Misdirected Zeal, [Newspaper Article] — The Recorder — 20 May 1921
Misdirected Zeal, “Are the traffic laws in this city strictly enforced?” “Sometimes they are.” “Well?” “An old darkey from the country, who was driving a mouse colored mule hitched to a dilapidated wagon, was severely lectured yesterday for violating a traffic ordinance, while something like .$50,000 worth o? automobiles bearing grinning occupants swirled around the indignant minion of the law and went on their way.’—Birmingham Age Herald.
Farm for Sale [Newspaper Article] — The Recorder — 20 May 1921
Farm for Sale For ashort time only, about 250 acres good grass land, six miles west of Higbtown, Ya., near the S. &amp; P. Pike and 13 miles east of Bartow, W. Va., also 2J miles east of North Fork Lumber Go’s, railroad which is still coming closer, a good school half m. aw ay on Co. R. The farm lays real nice and is smoothe, practically all enclosed with rail and wire fenI.}, 1 .}, and produces good crops. On this tract of land is a good com ortable dwelling house and and all necessary out buildings such as 2 good barns, smoke house, spring house, granery, w'agcn shed, also wo empty houses. About 150 acres in good sod, includes meadows and farm fields, balance in good hard wood and about 30 acres of good spruce timber estimated to cut from 12 to 1500 cords pulp wood. The timber alone is well worth the price of the place. This farm has on it three orchards all bearing trees, a fine sugar orchard of 500 trees. Last year the farm cut 20 stacks of hay. Seven never failing sprin...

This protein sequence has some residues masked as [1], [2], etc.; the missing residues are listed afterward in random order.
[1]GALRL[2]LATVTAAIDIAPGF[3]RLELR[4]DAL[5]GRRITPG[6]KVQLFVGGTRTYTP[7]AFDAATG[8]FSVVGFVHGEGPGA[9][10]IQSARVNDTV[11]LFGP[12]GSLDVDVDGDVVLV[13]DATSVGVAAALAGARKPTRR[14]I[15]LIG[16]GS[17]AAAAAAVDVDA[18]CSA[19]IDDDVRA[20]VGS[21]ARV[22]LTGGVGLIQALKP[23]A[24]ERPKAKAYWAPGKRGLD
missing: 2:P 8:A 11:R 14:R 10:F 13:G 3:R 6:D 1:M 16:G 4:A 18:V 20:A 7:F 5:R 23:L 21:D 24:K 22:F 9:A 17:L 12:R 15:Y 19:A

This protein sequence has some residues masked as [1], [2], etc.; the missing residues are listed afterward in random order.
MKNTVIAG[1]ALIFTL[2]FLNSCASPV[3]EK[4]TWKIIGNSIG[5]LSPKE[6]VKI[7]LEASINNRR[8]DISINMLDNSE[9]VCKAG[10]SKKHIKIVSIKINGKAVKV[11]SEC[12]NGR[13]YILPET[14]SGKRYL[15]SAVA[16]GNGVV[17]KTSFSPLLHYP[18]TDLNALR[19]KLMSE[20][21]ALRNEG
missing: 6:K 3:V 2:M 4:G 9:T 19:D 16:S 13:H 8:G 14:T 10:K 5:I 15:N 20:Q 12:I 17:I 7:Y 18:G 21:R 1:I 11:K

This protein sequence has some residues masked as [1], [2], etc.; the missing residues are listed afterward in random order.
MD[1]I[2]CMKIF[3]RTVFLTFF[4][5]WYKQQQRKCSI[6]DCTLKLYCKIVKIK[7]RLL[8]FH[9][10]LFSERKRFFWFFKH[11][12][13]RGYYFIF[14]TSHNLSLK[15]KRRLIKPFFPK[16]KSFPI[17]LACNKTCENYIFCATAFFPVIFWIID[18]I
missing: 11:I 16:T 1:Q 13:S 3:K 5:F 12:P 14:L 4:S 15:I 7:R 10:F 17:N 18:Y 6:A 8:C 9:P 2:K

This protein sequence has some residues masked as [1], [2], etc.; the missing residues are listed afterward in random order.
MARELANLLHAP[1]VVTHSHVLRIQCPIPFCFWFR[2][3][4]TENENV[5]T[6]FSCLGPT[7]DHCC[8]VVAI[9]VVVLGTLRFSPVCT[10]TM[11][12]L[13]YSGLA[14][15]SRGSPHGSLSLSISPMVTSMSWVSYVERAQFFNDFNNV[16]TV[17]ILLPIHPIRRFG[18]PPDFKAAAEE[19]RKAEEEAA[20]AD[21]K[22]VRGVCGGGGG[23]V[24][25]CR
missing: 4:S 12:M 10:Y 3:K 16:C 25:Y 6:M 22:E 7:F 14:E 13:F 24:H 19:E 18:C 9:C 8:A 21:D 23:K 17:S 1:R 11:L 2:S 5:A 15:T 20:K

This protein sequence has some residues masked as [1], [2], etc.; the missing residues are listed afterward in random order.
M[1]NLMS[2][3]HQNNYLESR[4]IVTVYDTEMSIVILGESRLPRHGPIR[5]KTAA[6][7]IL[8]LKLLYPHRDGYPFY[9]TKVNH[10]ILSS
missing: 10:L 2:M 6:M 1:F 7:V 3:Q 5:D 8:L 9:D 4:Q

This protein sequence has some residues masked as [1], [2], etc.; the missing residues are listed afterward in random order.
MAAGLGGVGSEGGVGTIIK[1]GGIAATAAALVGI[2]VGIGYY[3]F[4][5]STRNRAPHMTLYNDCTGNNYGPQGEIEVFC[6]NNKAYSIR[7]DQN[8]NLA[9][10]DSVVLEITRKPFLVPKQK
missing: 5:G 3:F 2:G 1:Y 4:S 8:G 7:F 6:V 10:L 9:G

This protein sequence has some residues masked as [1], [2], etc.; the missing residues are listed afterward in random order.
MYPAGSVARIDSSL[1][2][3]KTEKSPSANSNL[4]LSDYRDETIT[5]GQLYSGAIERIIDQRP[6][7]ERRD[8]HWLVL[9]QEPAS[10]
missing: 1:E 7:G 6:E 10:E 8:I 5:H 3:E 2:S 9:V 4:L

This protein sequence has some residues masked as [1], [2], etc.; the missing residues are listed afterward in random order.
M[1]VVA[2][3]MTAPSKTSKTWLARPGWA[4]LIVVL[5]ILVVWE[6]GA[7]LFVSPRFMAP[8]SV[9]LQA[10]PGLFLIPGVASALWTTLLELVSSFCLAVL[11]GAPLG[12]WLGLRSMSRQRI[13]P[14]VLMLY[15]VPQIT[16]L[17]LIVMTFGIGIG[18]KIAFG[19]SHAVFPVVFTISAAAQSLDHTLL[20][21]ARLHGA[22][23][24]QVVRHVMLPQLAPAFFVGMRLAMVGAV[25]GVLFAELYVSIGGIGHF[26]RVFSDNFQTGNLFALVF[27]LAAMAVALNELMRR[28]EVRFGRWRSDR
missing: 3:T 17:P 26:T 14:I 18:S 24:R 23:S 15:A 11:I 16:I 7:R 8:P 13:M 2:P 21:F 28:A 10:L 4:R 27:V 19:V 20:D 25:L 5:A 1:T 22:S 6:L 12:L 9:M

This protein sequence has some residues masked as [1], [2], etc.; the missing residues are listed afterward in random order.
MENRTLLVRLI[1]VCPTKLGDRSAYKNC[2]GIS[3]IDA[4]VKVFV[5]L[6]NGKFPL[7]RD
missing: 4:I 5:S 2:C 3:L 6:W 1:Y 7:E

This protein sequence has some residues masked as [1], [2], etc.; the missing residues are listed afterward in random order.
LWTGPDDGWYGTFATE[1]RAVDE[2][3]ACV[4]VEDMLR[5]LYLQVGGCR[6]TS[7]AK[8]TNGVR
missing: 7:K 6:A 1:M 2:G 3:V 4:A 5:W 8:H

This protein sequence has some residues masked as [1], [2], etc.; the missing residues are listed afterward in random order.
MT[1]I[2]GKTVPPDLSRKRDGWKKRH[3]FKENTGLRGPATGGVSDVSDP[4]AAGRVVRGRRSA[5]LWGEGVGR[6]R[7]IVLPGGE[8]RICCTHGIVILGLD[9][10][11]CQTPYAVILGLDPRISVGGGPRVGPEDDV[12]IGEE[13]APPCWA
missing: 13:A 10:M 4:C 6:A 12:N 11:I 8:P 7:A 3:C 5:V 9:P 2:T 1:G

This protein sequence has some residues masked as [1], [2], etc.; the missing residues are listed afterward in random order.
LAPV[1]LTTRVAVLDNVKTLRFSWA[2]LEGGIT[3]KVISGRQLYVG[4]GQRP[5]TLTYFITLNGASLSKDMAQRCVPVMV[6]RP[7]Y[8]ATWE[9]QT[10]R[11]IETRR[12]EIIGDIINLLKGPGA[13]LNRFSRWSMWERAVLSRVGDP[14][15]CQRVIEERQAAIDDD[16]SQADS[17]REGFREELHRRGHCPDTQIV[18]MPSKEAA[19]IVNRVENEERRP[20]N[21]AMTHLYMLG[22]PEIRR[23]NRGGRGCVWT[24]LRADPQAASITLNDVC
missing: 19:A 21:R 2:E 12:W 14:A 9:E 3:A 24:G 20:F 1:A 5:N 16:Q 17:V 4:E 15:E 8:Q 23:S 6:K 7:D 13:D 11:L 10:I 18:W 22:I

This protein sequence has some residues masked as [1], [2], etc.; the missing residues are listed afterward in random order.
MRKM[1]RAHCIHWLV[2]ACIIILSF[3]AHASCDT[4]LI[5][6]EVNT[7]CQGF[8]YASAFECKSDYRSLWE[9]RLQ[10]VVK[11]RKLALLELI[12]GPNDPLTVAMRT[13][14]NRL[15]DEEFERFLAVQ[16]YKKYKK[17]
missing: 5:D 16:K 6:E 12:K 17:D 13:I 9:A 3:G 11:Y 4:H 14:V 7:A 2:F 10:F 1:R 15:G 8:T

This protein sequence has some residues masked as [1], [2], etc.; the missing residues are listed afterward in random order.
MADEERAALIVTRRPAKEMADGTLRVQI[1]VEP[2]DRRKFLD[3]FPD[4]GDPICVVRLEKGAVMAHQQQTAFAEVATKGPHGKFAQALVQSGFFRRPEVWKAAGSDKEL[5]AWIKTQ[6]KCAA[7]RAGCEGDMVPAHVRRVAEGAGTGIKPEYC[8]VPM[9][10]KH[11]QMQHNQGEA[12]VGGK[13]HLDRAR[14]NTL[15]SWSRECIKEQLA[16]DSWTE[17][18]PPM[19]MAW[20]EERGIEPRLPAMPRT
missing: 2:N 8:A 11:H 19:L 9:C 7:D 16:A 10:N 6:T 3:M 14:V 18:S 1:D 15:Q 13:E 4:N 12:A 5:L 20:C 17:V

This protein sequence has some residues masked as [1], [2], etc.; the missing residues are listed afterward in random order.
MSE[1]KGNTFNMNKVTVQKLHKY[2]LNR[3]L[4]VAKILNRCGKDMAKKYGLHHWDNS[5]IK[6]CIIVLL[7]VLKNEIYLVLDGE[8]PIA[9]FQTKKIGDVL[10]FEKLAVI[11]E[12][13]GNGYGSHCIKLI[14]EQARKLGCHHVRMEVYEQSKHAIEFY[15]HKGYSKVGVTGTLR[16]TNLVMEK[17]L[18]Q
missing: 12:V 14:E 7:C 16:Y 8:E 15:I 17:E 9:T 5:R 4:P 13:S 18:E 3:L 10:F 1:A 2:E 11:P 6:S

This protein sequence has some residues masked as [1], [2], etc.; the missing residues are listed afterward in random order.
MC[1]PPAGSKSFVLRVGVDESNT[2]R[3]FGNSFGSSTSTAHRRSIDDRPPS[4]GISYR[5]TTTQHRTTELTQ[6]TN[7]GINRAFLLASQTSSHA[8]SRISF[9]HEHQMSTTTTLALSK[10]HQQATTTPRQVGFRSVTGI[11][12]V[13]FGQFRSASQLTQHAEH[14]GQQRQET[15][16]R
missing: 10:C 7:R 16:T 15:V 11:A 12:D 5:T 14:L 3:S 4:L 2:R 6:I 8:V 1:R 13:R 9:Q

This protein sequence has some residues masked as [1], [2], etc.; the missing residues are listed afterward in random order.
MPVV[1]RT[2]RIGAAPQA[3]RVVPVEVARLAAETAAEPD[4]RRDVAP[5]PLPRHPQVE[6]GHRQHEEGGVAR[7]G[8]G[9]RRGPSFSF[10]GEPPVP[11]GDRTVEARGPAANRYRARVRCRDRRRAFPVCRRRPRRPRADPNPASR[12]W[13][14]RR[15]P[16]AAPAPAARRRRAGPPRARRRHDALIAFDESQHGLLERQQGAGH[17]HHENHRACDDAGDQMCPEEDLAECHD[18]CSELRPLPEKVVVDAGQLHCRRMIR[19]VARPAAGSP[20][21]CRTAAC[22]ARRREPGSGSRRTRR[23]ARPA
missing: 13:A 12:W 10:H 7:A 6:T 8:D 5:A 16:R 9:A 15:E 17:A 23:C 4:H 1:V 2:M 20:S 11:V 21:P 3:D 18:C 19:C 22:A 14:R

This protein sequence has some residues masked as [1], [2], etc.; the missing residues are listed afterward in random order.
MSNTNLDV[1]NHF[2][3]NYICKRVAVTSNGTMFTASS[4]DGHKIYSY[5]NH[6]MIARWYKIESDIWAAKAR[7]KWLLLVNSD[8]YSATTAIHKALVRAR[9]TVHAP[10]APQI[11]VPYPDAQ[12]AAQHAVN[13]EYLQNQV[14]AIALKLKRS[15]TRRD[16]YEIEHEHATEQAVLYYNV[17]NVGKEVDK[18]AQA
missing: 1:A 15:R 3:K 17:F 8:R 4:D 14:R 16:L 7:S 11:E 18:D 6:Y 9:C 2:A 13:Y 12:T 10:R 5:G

Page 4 Advertisements Column 1 [Newspaper Article] — The Recorder — 20 May 1921
L V &amp; MfcMp—l ff Old Gloiy Is now o n the Seven Seas Ship and Sail under the Stars and Stripes to all parts of the world YOU can now travel, or ship your goods, to any part of the world on American owned and American operated ships, flying the American Flag. American ships are modern, scientifically designed and constructed, new ships built for satisfactory service. American ships will carry you in comfort to South America, England, Europe, the Mediterranean and the Far Fast. And the further from home you go, the more of a thrill you'll have to see the Stars and Stripes floating above your head. President Harding says: “We know full well we cannot sell where We do not buy and we cannot sell successfully tiherc tve do not carry.'" Operators of Passenger Services Admiral Lire 17 State £t„ New York, N. Y. Soatt. to Yokoh; ra - , Kobe, Hongkor S' . n iV. ! , S' n; ; - Pare, and r c sionally to Manila and Hawaii. Matson Navigation Co. 26 So. Gay St., Baltimore, Mil. Baltimore...
Page 4 Advertisements Column 2 [Newspaper Article] — The Recorder — 20 May 1921
UNIVERSITY OF VTRGINIa Head of Public School System of Va. DEPARTMENT REPRESENTED College, Graduate, Law, Medicine, Engineering to deserving students. sio.oo coveis all costs to Virginia students in the Academic Department. Send for catalogue. HOWARD WINSTON, Registrar University, Va. CEDULASTS HIGHLAND MERCANTILE